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The Portland Design Works (PDW) Radbot 1000 is a powerful rear LED with some eye catching flash options.
This light has been popular in the US for a while now, so it seemed like a good idea to try one out. Out of the box it's a neat design, good-looking and compact. It proved simple to fit and was easy to unclip from its mount to swap between bikes. It also fitted nicely on to the webbing loop of a Carradice saddlebag without moving around too much, helped by a nice tight clip with a security step.
The switch is in the centre of the light and needs to be held down for a couple of seconds to switch it on. This reduces the chance of it coming on accidentally when it's rattling round the bottom of a pannier. The switch was easy to locate and operate, even with winter gloves on.
Once on, is it bright? You bet it is. The LED sits in a deep dish, very similar to our all-time favourite rear light, the Smart 1/2W Superflash. The Radbot has a 1W LED and it's a pretty fierce piece of kit, although not in the same league as the new generation of rechargeable rear lights.
You get three funkily monikered modes starting with the zZzpop, which is three quick flashes followed by a slower pulse. It's very eyecatching and this is the setting we used the most. Then there's cornea blitz – a strobe-like flickering which is horrible. Finally, there's rock steady which, as the name suggest, is constant. It's visible from a loooong way back and casts out a halo of light that encourages drivers to pass wide. The casing is translucent so you also get some useful side visibility, and although the reflector doesn't do a lot when the light is on, it's nice to have a back up.
Although it encourages drivers not to get too up-close and personal, if you're riding in company you want to keep, do your wheel-sucking friends a favour and switch the light to rock steady. Riding behind either flashing mode was not my idea of fun. Cornea blitz really does do what it says on the tin and zZzpop is weirdly hypnotic.
Over a winter of commuting and longer rides this light flashed away in the face of lashing rain, sleet and hail, and didn't bat a red eyelid in over 10 minutes of being tested with a hose spray. On taking it apart for the first time I noticed some very fine sandy grit had winkled in between the light body and casing, though this hasn't had any affect on its water-resistant qualities.
The only minor drawback I found was that you need to unscrew the back with a cross-head screwdriver when the batteries need changing. Most multi tools have a screwdriver and the screw itself is captive so you don't have to worry about dropping it straight down a drain, but it's still a bit of a faff when you've got cold fingers. Luckily, you shouldn't need to take it apart very often as battery life is good, with the original batteries lasting over a month of commuting and day rides when using all three light modes.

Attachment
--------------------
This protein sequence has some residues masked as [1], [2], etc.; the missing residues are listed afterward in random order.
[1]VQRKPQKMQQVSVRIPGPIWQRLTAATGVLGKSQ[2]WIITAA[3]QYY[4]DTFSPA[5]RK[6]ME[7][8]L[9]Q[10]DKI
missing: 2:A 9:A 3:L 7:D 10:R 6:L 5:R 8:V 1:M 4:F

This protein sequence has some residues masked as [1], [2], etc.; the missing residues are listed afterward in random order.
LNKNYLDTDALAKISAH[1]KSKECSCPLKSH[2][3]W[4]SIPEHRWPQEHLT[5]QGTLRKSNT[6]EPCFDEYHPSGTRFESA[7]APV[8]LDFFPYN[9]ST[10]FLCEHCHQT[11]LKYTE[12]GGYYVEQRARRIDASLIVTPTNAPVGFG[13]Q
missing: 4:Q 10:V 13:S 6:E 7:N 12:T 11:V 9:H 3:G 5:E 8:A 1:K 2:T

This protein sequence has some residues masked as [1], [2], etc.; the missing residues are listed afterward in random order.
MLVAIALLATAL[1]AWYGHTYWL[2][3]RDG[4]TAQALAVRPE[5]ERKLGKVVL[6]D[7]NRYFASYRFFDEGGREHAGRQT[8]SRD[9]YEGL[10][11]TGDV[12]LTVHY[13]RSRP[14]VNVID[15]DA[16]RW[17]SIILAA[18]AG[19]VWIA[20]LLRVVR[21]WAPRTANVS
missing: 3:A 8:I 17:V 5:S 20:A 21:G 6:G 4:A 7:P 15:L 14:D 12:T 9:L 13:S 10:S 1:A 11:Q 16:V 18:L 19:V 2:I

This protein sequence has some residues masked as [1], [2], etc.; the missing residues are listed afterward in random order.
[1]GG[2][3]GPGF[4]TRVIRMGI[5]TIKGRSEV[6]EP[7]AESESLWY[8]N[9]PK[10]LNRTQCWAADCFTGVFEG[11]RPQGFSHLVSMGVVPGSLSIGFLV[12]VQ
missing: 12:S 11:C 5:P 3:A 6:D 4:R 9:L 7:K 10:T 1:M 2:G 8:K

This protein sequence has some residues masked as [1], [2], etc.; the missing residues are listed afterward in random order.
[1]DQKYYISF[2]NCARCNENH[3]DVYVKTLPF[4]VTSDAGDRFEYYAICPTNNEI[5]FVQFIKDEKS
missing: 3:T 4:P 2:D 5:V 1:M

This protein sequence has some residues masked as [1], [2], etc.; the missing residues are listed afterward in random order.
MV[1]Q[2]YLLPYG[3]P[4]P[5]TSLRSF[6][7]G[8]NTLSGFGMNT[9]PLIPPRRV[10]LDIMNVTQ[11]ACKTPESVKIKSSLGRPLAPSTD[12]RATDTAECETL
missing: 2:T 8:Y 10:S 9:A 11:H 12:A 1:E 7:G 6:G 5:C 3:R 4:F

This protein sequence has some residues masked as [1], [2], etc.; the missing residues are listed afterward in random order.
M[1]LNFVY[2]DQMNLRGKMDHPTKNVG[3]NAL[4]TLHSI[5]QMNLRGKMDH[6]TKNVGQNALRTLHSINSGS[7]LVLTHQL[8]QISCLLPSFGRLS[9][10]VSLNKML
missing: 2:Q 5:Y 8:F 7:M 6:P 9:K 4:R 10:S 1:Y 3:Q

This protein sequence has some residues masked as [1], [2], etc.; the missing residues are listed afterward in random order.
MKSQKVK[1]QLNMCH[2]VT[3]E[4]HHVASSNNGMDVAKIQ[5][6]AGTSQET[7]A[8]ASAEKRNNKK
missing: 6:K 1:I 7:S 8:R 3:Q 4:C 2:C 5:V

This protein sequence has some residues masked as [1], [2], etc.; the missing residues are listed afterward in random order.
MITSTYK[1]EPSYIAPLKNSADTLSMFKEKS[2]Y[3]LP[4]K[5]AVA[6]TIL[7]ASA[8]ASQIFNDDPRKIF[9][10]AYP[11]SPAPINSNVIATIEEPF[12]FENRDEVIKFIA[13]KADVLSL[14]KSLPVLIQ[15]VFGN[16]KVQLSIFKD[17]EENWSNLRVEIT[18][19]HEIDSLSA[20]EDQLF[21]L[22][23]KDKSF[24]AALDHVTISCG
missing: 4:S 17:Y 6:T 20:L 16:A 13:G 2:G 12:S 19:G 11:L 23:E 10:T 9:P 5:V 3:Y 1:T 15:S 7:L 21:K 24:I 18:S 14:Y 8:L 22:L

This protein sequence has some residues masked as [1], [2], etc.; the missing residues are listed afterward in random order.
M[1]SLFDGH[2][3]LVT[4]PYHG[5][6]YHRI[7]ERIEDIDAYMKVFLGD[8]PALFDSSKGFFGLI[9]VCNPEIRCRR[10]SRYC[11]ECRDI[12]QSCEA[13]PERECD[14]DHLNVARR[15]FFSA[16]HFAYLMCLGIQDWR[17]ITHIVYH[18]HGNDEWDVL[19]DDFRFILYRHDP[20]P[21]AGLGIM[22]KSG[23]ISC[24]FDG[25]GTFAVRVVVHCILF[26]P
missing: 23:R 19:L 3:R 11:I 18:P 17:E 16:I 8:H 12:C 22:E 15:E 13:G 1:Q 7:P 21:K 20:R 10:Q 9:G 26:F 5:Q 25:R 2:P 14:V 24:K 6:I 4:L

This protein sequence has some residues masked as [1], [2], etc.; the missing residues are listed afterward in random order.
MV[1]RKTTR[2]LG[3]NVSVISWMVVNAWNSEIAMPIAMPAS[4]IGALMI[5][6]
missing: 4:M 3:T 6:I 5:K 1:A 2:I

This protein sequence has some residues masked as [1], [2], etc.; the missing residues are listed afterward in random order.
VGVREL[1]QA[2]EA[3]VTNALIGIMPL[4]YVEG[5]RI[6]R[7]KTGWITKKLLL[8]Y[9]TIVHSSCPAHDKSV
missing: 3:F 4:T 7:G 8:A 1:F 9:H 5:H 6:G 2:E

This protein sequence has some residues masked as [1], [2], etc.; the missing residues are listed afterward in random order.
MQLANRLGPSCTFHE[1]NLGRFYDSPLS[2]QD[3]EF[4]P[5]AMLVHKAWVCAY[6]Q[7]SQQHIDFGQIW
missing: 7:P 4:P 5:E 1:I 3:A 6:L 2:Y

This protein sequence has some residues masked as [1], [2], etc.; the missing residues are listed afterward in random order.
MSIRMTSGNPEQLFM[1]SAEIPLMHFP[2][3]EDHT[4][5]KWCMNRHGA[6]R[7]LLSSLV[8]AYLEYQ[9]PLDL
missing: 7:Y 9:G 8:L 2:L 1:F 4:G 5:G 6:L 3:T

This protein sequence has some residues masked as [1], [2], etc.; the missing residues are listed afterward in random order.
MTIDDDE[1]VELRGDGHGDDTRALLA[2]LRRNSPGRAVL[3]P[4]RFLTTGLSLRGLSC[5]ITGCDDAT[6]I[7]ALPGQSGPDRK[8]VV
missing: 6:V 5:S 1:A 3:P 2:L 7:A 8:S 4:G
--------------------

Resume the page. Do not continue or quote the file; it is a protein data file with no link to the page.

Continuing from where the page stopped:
Powerful, tough, and easy to use rear light with some eye catching flashing patterns.
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Make and model: PDW Radbot 1000
Size tested: n/a
Tell us what the light is for, and who it's aimed at. What do the manufacturers say about it? How does that compare to your own feelings about it?
Portland Design Works say: "The Radbot 1000 has one directive: to defend you and your bike from rear collisions. It comes equipped with a precision reflector that conforms to strict EU standards and its blazing red eye contains a 1.0 watt Japanese LED to stare down vehicles. This is the same powerful LED used in the brake lights of new cars!
Also, the Radbot 1000 makes a mean cup of coffee. Actually that last part isn't true."
This all sounds about right - though even if the last part were true, I'd be more impressed if it could make a nice cup of tea.
Tell us some more about the technical aspects of the light?
Uses 1.0 watt red LED made by Nichia brand.
Has 3 modes: zZz pop, cornea blitz and rock steady modes (30 hours runtime flashing/15 steady.
Incorporates Euro reflector.
Fits rack, seatpost and seatstay, has backpack clip.
Takes 2xAAA batteries (included).
Dimensions: 36 x 40 x 82mm.
Nice quality. It's well made and fairly sturdy.
Simple to attach to the bike, easy to use and switch between modes.
It's a standard, easy-to-fit clamp and the clip has a step, which makes it more secure on light loops.
Kept going through sleet, hail, heavy rain and the garden hose test.
It has survived the usual amount of being dropped, taken apart, swapped between bikes and lugged around in bags without complaint.
Tell us how the light performed overall when used for its designed purpose
Tell us what you particularly liked about the light
Its brightness, and the switch is very easy to use.
Tell us what you particularly disliked about the light
Having to unscrew it to change batteries.
Did you enjoy using the light? Yes
Would you consider buying the light? Yes
Would you recommend the light to a friend? Yes
Age: 40 Height: 163cm Weight: 75kg
I usually ride: Dawes Horizon My best bike is: Kona Haole
I've been riding for: 10-20 years I ride: Most days I would class myself as: Experienced
I regularly do the following types of riding: commuting, touring, sportives, Audax